Editor’s note: Regulations and guidance from the SBA and the U.S. Department of Treasury on the PPP are evolving rapidly. Please refer to the latest guidance from SBA and Treasury to confirm current program rules and how they apply to your particular situation. The information contained in this article only applies to certain small businesses and other eligible organizations. For example, effective April 20, 2020, if you filed or will file a 2019 IRS Form 1040 Schedule C, other rules apply.
- Included and excluded costs
- Calculate average monthly payroll costs
- Forgiveness requirements
- Organize payroll for loan forgiveness
The Paycheck Protection Program (PPP) is part of the Coronavirus Aid, Relief, and Economic Security (CARES) Act, for which the government recently authorized an additional $310 billion in government-backed loans (bringing the total to $659 billion) to help small businesses continue paying payroll costs and certain operating expenses.
Business owners can apply for a loan of 2.5 times their average qualified monthly payroll expenses, up to $10 million, to be used for eligible payroll costs, rent, mortgage interest, utilities, interest, or certain other debt obligations (though at least 60% of the loan proceeds must be used for eligible payroll costs). PPP loans may be forgivable, in whole or in part, if certain requirements are met.
Business owners using PPP relief to maintain payroll and pay certain operating expenses may not be required to repay all or part of their loans if certain requirements are met. The actual amount of loan forgiveness will depend, in part, on how much you spend during the loan forgiveness covered period following loan origination on eligible payroll costs, payments of interest on mortgage obligations incurred before February 15, 2020, rent payments on leases dated before February 15, 2020, and utility payments under service agreements dated before February 15, 2020.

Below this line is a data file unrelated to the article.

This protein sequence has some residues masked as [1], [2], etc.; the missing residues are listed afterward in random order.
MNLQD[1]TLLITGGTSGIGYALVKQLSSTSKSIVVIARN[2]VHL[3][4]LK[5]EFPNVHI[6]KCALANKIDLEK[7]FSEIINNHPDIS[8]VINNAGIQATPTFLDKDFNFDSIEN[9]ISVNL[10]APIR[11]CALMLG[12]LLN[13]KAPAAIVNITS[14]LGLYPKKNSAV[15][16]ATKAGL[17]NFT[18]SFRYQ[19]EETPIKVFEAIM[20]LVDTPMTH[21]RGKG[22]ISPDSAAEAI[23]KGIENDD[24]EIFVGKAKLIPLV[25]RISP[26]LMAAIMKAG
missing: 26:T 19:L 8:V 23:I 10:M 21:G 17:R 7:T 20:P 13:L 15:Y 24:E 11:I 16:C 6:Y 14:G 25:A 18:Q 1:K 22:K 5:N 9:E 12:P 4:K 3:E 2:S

Keep your payroll costs organized, otherwise you may find it harder to prove how you spent your loan proceeds.
Here are a few things to account for as you organize payroll for the covered period after the lender sent your PPP loan funds to you to help meet requirements for the Paycheck Protection Program loan forgiveness.
PPP loan amounts are calculated using your average qualified monthly payroll costs. However, certain payroll costs are excluded from this calculation and similarly will not be considered for loan forgiveness. So it’s important to know the difference between included and excluded payroll costs.
Included payroll costs
Cash compensation capped at $15,385 for each employee making more than $100,000 annually, including:
- Salary, wages, commissions, or similar compensation, as well as cash tips or equivalent. Payroll expenses are calculated on a gross basis, without subtracting federal taxes that are imposed on the employee or withheld from employee wages.
- Employee benefits including payment for vacation, medical, family, parental and sick leave
- Allowance for separation or dismissal
- Payment for group health care benefits, including insurance premiums
- Retirement contributions
- Payment of state and local taxes assessed on compensation of employees